"Anyone may arrange his affairs so that his taxes shall be as low as possible; he is not bound to choose that pattern which best pays the treasury. There is not even a patriotic duty to increase one’s taxes. Over and over again the Courts have said that there is nothing sinister in so arranging affairs as to keep taxes as low as possible. Everyone does it, rich and poor alike and all do right, for nobody owes any public duty to pay more than the law demands." ~Judge Learned Hand, Helvering v. Gregory
First and foremost I want to reiterate, this is not a guide to tax fraud or tax evasion. Those are illegal as Wesley Snipes and Al Capone found out. So here are my four main guidelines I use to maximize my income and (legally) minimize my taxes.
1. Pay tax on the seed, not the harvest
"When you contribute money to a tax-deferred account, it’s a bit like going into a business partnership with the IRS. The problem is, every year the IRS gets to vote on what percentage of your profits they get to keep." ~David McKnight
For a little bit of context, let me give you a hypothetical situation. I am a bank and you need to take out a loan for $10,000. For the loan I am going to offer you 2 options:
Option 1: You take out $10,000. We agree on the payment terms and interest rate up front and you pay me back based on those terms.
Option 2: You take out $10,000. You can do with it whatever you wish for 30 years. In 30 years, THEN I will let you know what the repayment terms are and the interest rate.
If you picked option 1, good for you! If you picked option 2, message me so I can be your private banker
I illustrate this because is if you are deferring taxes into the future, you are gambling with what the tax rates will be. First, even if they are LOWER, you will NOT save money on taxes! You will simply be deferring them. Second, even IF tax brackets stay the same, you will probably be in a higher tax bracket anyway. This simply due to inflation. Let’s say you make $50,000 a year and in retirement you also want to make $50,000 a year. However, you want the same PURCHASING POWER of $50,000. If you are 27 and plan to retire at age 67 in 40 years, at a simple 2.5% inflation rate you will need $134,253 a year in 2060 to have the same purchasing power. Congratulations, you just jumped from the 22% federal tax bracket to 24% tax bracket (assuming the brackets are the SAME in 2060).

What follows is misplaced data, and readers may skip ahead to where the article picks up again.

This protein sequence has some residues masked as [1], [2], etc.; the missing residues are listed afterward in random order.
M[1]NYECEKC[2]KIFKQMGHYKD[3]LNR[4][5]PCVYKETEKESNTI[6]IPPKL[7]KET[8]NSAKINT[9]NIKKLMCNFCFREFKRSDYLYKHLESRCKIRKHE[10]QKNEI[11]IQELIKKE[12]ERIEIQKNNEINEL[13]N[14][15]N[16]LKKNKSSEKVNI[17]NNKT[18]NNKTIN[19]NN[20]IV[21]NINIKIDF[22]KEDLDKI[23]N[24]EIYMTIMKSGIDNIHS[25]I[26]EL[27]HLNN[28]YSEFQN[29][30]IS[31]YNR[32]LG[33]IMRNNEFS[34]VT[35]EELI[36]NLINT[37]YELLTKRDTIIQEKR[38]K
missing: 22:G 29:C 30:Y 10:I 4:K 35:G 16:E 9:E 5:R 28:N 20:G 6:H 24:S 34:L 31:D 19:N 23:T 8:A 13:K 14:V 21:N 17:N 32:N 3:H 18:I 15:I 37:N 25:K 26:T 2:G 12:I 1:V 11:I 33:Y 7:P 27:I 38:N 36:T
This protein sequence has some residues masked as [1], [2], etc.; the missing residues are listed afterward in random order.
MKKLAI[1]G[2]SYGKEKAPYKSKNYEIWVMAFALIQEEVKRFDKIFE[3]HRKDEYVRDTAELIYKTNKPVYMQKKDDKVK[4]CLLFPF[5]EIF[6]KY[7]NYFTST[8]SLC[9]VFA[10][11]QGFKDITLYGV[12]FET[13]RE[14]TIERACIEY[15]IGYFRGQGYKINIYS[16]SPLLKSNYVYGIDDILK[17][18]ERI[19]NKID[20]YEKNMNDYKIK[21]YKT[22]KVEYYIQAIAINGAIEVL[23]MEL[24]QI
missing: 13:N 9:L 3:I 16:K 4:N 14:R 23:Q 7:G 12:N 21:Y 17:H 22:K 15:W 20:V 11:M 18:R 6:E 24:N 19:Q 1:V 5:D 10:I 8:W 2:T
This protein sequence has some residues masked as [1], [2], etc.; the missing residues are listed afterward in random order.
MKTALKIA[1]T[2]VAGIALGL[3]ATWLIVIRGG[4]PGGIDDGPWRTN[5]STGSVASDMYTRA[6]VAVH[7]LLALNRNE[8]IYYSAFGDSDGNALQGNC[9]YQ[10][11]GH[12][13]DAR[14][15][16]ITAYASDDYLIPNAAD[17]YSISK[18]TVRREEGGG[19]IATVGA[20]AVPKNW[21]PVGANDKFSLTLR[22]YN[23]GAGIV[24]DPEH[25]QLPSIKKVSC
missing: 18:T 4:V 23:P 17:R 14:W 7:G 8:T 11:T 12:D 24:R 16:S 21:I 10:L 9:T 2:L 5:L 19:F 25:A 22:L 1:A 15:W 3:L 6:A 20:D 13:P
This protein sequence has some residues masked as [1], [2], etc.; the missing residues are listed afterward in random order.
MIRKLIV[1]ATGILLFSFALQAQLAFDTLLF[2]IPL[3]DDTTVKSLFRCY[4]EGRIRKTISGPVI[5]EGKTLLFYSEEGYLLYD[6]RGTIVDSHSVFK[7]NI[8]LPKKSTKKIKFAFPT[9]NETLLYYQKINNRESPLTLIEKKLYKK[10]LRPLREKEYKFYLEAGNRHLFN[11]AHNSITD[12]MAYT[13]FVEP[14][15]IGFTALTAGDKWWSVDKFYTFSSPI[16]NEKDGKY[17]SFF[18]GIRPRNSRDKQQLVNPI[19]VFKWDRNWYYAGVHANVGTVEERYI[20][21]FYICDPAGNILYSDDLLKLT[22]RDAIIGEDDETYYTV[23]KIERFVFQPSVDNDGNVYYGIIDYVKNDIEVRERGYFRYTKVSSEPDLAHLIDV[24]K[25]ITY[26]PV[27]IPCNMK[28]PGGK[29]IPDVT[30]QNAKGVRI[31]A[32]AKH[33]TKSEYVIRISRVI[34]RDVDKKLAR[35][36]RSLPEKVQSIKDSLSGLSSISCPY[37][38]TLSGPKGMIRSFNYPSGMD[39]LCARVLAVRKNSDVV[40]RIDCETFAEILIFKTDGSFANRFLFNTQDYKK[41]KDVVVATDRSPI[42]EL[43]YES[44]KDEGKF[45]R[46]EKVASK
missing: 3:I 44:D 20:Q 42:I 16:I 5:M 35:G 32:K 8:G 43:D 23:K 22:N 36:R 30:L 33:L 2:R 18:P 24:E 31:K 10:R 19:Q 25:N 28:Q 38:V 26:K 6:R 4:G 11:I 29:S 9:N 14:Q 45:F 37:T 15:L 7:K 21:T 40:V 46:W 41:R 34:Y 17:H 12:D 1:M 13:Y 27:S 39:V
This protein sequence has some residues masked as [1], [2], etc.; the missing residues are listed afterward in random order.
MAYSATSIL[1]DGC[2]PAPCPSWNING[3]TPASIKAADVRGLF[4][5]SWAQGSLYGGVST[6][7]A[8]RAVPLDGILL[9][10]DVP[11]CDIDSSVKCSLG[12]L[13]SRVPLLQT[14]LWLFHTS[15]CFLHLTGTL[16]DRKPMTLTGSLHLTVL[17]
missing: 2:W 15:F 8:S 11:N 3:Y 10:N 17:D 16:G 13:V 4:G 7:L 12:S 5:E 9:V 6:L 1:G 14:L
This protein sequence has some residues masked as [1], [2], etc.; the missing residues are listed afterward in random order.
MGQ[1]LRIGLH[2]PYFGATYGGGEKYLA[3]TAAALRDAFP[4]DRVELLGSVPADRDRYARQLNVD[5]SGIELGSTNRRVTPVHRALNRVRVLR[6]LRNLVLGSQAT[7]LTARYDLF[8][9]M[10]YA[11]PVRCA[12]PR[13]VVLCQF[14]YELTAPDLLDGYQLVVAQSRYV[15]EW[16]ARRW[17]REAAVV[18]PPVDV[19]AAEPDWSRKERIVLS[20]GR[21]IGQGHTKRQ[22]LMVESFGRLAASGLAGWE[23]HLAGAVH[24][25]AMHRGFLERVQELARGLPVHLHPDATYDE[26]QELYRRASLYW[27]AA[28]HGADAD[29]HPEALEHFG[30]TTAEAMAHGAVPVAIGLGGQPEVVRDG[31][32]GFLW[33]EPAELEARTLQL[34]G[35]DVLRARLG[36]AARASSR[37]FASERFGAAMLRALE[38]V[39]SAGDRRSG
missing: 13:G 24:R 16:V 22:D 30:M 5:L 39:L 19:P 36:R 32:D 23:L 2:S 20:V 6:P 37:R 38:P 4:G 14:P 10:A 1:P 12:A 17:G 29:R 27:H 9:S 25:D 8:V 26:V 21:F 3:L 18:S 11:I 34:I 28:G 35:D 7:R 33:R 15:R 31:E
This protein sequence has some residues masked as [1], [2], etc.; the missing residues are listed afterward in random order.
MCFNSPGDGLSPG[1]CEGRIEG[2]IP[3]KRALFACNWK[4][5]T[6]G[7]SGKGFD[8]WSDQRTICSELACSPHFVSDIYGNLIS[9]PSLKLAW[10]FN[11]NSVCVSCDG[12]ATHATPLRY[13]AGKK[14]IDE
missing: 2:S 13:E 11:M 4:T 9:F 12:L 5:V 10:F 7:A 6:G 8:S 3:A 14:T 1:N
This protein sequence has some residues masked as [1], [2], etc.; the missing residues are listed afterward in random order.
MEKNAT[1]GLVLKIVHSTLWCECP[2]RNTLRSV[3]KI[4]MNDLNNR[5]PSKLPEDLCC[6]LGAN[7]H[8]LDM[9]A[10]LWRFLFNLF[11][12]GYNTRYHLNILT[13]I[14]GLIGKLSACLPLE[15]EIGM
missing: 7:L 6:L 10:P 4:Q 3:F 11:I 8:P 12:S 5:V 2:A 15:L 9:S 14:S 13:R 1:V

So if you can, pay the tax ONCE and then be done with it. Don’t defer the taxes to a later date and gamble with how much the government will take then.
Examples of this would be IRAs. In a traditional IRA you DEFER the taxes to later date. If your CPA tells you that you SAVE on taxes by contributing to a traditional IRA or traditional 401k, you need to get a new CPA. If you are deferring the taxes you will pay MORE in taxes, regardless of what tax rates are. I wrote about this extensively in two articles on Traditional IRAs and Roth IRAs. With a traditional qualified retirement plan you get a small tax deduction for the current year and the holdings in the account grow tax free, BUT when you reach retirement the entire balance is subject to tax at your highest marginal rate, whatever that is in the future.
Now Roth accounts are a perfect example of how paying tax on the seed and not the harvest. You put in contributions after you have paid taxes but then it grows tax free and the disbursements are tax free as well (subject to retirement age). Back in the 2012 elections, when Mitt Romney disclosed his tax returns it became well known that Presidential candidate Mitt Romney had a 9 figure Roth IRA, completely shielded from taxes, much of it from his private equity business days. In 2012, Romney was 65 years old and factoring an average lifespan of 78 years, he could withdraw over 7.8 MILLION DOLLARS every year without a penny of it going to Uncle Sam. Billionaire Peter Thiel used his Roth IRA to invest in PayPal early on as well as Yelp and Facebook to build up his account to over $95 million.
Read Next: Work to earn, spend, THEN pay taxes
*Full disclosure I am NOT a CPA nor a certified financial advisor (or any other alphabet soup designation) and all of the information in this section is provided solely for educational purposes and does NOT constitute legal or tax advice. EVERYONE should consult their own financial advisors, CPAs and tax strategists to compile their own individualized plans.*